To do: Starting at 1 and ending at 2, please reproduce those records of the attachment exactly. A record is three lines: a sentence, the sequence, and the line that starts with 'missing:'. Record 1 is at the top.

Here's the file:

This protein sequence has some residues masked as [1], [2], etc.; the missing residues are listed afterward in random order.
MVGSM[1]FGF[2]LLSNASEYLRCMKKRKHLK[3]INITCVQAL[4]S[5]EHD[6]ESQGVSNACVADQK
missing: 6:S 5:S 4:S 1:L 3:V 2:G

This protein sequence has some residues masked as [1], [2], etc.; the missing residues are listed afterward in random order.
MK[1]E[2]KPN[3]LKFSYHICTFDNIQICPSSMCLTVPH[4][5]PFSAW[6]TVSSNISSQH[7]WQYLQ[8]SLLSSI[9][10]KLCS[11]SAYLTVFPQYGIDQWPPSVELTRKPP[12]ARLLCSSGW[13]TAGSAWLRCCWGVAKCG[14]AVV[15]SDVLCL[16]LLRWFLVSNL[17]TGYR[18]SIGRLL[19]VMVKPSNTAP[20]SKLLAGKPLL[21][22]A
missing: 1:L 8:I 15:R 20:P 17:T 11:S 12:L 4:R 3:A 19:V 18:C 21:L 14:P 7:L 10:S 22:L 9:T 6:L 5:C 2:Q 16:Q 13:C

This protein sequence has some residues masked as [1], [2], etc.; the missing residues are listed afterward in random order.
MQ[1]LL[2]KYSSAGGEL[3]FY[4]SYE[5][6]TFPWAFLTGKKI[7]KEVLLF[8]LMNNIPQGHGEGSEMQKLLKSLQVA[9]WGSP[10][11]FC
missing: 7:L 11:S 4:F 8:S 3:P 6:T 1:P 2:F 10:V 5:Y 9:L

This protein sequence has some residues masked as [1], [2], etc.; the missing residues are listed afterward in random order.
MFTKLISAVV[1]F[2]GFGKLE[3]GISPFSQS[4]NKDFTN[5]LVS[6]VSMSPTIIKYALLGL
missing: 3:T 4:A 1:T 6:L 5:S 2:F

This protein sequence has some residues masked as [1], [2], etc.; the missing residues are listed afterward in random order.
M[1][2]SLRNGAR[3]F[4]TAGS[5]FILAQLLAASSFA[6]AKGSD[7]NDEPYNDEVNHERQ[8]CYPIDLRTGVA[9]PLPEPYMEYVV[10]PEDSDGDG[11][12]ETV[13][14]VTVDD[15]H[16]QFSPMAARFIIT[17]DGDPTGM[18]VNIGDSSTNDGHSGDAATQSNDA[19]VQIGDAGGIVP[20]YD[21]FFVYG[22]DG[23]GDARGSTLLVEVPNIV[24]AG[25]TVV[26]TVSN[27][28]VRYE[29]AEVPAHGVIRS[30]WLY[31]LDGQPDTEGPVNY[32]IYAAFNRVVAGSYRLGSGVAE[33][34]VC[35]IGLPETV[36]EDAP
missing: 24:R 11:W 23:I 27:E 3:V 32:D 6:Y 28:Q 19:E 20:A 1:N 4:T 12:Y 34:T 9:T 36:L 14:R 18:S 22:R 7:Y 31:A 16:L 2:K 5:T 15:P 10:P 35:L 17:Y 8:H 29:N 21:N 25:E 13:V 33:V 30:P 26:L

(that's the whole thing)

This protein sequence has some residues masked as [1], [2], etc.; the missing residues are listed afterward in random order.
MVGSM[1]FGF[2]LLSNASEYLRCMKKRKHLK[3]INITCVQAL[4]S[5]EHD[6]ESQGVSNACVADQK
missing: 6:S 5:S 4:S 1:L 3:V 2:G

This protein sequence has some residues masked as [1], [2], etc.; the missing residues are listed afterward in random order.
MK[1]E[2]KPN[3]LKFSYHICTFDNIQICPSSMCLTVPH[4][5]PFSAW[6]TVSSNISSQH[7]WQYLQ[8]SLLSSI[9][10]KLCS[11]SAYLTVFPQYGIDQWPPSVELTRKPP[12]ARLLCSSGW[13]TAGSAWLRCCWGVAKCG[14]AVV[15]SDVLCL[16]LLRWFLVSNL[17]TGYR[18]SIGRLL[19]VMVKPSNTAP[20]SKLLAGKPLL[21][22]A
missing: 1:L 8:I 15:R 20:P 17:T 11:S 12:L 4:R 3:A 19:V 18:C 21:L 14:P 7:L 10:S 22:L 9:T 6:L 5:C 2:Q 16:Q 13:C